TRENTON, NJ – On the eve of Asian American and Pacific Islander Heritage Month, members of a newly formed legislative caucus hosted a roundtable on Friday to talk about ways to combat the rise in violence, discrimination and hate-based rhetoric towards people of Asian American and Pacific Island descent.

Members of the Asian American Pacific Islander Legislative Caucus, formed to raise visibility and improve understanding, as well as to foster more positive dialogue and communication and push back against hate, led the discussion, which also included other lawmakers, advocates, and federal Representative Andy Kim (NJ-03), the only Asian-American member of the State's congressional delegation.

"Confronting the rise of AAPI hate and violence is going to take all of us – at every level of government – working together to find solutions," said Kim. "I'm proud to see the hard work being done right here in New Jersey by the Asian American Legislative Caucus. Conversations like these matter and make a difference, and I'm proud to partner with this esteemed group of leaders to lift these issues up and give voice to our neighbors who need it in this moment."

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Asian Americans make up a sizable part of New Jersey's diverse population, about 10 percent of the total, and have been central to its growth, culture and vitality for many years, caucus members said. Even so, a report by Jersey Promise, an advocacy group for people of Asian origin or descent, said that Asian-Americans continue to be "the least understood and least studied community" among Garden State policymakers and stakeholders.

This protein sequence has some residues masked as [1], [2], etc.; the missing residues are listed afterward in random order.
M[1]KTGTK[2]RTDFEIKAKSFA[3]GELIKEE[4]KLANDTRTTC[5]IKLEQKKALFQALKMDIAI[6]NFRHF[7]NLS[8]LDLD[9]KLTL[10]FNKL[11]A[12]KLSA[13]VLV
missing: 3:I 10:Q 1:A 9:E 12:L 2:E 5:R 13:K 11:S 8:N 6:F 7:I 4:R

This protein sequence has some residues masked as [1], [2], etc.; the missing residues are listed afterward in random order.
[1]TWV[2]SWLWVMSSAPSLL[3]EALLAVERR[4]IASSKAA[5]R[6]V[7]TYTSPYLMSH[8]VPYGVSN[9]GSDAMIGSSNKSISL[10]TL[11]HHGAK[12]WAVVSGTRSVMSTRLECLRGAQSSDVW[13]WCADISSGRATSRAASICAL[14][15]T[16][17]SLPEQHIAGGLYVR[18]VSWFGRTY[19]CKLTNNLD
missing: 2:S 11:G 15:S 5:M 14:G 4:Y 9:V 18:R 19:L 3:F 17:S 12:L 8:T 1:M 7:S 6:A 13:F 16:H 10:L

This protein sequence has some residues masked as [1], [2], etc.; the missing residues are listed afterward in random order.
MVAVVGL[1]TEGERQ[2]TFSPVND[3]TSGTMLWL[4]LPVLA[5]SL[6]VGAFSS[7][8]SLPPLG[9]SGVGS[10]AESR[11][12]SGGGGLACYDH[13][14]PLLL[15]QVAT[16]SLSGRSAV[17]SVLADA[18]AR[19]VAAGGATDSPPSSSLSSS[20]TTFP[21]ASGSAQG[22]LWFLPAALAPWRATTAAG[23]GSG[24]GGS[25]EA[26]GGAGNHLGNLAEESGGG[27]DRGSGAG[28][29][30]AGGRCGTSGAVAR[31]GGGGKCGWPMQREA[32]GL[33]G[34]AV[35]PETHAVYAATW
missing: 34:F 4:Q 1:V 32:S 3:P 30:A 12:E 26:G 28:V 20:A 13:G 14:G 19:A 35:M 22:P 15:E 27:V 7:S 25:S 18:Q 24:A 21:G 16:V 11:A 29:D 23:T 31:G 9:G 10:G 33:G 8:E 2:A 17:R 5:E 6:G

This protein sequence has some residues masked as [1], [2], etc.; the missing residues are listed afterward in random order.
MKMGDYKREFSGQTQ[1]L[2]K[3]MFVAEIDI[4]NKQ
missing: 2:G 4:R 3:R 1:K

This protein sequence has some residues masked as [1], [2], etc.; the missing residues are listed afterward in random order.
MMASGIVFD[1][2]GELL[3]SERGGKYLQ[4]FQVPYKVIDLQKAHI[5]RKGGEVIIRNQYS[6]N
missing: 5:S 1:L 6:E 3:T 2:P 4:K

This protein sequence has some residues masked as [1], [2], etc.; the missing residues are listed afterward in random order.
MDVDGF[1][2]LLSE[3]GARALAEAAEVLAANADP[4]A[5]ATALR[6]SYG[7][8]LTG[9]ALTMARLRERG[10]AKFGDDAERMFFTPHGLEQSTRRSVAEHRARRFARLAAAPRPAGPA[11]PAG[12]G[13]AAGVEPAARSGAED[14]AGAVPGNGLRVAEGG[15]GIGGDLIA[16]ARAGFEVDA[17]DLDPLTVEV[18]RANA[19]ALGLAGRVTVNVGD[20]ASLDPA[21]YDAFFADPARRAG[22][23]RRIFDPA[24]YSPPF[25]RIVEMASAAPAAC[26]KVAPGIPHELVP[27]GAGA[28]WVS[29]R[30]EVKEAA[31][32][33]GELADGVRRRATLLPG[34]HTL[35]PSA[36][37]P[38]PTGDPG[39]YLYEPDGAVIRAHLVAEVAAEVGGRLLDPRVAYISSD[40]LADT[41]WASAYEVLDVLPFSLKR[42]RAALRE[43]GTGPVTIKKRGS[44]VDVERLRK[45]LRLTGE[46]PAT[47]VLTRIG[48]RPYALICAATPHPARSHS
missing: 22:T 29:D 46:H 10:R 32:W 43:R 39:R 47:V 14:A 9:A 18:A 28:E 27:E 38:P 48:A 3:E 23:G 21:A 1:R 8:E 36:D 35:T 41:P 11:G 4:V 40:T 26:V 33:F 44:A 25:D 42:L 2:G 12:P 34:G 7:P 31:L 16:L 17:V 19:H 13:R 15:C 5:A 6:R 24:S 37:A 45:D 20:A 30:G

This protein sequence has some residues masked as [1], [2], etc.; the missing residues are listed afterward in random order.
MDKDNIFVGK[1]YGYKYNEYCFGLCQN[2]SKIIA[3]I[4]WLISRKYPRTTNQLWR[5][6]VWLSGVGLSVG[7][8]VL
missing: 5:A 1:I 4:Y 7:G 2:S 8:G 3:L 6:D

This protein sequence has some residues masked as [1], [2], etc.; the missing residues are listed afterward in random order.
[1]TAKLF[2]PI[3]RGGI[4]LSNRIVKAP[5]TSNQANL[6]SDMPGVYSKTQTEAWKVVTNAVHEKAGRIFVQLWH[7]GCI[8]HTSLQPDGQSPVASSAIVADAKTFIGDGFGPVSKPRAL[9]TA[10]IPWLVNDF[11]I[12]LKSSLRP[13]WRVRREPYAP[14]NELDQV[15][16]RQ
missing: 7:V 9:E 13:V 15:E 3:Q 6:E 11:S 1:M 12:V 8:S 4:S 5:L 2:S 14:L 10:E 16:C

"The rise in hate crimes against members of the Asian American community has been a disturbing trend over the past year that needs to be addressed immediately," said Senator Greenstein (D-Middlesex / Mercer), who serves as a member of the caucus. "We as Americans must support our fellow citizens against all forms of discriminatory and racist behavior. Our communities need to be safe for individuals of all races and ethnicities to live comfortably, not fearfully. We will not tolerate hate."



"Today's conversation is the first of many the Asian American Caucus will have on the issues concerning our diverse communities," said Assemblyman Raj Mukherji (D-Hudson). "With intelligent, informative dialogue comes the opportunity to teach and change stigmas and to combat hate. New Jersey is one of the most diverse states in the nation and the launch of this Caucus celebrates that diversity."
 

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